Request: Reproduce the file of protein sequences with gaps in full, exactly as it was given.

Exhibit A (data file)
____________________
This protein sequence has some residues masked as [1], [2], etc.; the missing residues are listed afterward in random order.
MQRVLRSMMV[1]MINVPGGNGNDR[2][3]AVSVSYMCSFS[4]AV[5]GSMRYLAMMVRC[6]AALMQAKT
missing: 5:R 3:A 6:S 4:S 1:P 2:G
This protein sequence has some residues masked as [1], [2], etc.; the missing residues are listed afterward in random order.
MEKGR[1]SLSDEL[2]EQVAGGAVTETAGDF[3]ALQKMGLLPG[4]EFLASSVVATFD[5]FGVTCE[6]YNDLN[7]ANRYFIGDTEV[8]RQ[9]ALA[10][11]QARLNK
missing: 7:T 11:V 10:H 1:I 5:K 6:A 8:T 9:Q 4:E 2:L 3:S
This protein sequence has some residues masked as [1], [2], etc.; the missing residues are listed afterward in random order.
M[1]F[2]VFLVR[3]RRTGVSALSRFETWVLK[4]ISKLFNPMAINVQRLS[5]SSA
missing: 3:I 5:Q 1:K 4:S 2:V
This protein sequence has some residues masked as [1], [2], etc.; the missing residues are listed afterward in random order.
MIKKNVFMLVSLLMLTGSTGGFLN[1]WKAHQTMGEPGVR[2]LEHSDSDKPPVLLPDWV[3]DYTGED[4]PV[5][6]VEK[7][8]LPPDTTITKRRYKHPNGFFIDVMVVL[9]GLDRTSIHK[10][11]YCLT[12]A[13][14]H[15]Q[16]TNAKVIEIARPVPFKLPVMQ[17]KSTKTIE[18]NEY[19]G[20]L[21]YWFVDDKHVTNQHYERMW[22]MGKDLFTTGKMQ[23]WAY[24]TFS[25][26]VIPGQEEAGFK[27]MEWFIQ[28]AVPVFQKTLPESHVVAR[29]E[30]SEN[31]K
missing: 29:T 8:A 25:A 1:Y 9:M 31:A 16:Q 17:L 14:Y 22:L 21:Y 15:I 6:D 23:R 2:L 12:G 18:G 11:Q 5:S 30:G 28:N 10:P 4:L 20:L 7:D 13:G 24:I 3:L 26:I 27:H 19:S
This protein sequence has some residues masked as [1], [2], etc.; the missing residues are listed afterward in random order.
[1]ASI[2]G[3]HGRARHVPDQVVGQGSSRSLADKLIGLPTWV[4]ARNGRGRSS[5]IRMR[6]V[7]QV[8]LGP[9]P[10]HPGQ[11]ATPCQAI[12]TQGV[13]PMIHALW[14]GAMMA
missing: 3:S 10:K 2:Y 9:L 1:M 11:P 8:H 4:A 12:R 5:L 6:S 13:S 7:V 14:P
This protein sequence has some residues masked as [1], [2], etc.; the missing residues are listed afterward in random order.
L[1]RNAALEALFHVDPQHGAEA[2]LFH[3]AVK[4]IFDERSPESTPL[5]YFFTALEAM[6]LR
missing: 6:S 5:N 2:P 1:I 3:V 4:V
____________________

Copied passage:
This protein sequence has some residues masked as [1], [2], etc.; the missing residues are listed afterward in random order.
MQRVLRSMMV[1]MINVPGGNGNDR[2][3]AVSVSYMCSFS[4]AV[5]GSMRYLAMMVRC[6]AALMQAKT
missing: 5:R 3:A 6:S 4:S 1:P 2:G
This protein sequence has some residues masked as [1], [2], etc.; the missing residues are listed afterward in random order.
MEKGR[1]SLSDEL[2]EQVAGGAVTETAGDF[3]ALQKMGLLPG[4]EFLASSVVATFD[5]FGVTCE[6]YNDLN[7]ANRYFIGDTEV[8]RQ[9]ALA[10][11]QARLNK
missing: 7:T 11:V 10:H 1:I 5:K 6:A 8:T 9:Q 4:E 2:L 3:S
This protein sequence has some residues masked as [1], [2], etc.; the missing residues are listed afterward in random order.
M[1]F[2]VFLVR[3]RRTGVSALSRFETWVLK[4]ISKLFNPMAINVQRLS[5]SSA
missing: 3:I 5:Q 1:K 4:S 2:V
This protein sequence has some residues masked as [1], [2], etc.; the missing residues are listed afterward in random order.
MIKKNVFMLVSLLMLTGSTGGFLN[1]WKAHQTMGEPGVR[2]LEHSDSDKPPVLLPDWV[3]DYTGED[4]PV[5][6]VEK[7][8]LPPDTTITKRRYKHPNGFFIDVMVVL[9]GLDRTSIHK[10][11]YCLT[12]A[13][14]H[15]Q[16]TNAKVIEIARPVPFKLPVMQ[17]KSTKTIE[18]NEY[19]G[20]L[21]YWFVDDKHVTNQHYERMW[22]MGKDLFTTGKMQ[23]WAY[24]TFS[25][26]VIPGQEEAGFK[27]MEWFIQ[28]AVPVFQKTLPESHVVAR[29]E[30]SEN[31]K
missing: 29:T 8:A 25:A 1:Y 9:M 31:A 16:Q 17:L 14:Y 22:L 21:Y 15:I 6:D 23:R 2:L 12:G 18:G 11:Q 5:S 30:G 28:N 10:P 4:L 20:L 7:D 13:G 24:I 3:L 26:I 27:H 19:S
This protein sequence has some residues masked as [1], [2], etc.; the missing residues are listed afterward in random order.
[1]ASI[2]G[3]HGRARHVPDQVVGQGSSRSLADKLIGLPTWV[4]ARNGRGRSS[5]IRMR[6]V[7]QV[8]LGP[9]P[10]HPGQ[11]ATPCQAI[12]TQGV[13]PMIHALW[14]GAMMA
missing: 3:S 10:K 2:Y 9:L 1:M 11:P 8:H 4:A 12:R 5:L 6:S 13:S 7:V 14:P
This protein sequence has some residues masked as [1], [2], etc.; the missing residues are listed afterward in random order.
L[1]RNAALEALFHVDPQHGAEA[2]LFH[3]AVK[4]IFDERSPESTPL[5]YFFTALEAM[6]LR
missing: 6:S 5:N 2:P 1:I 3:V 4:V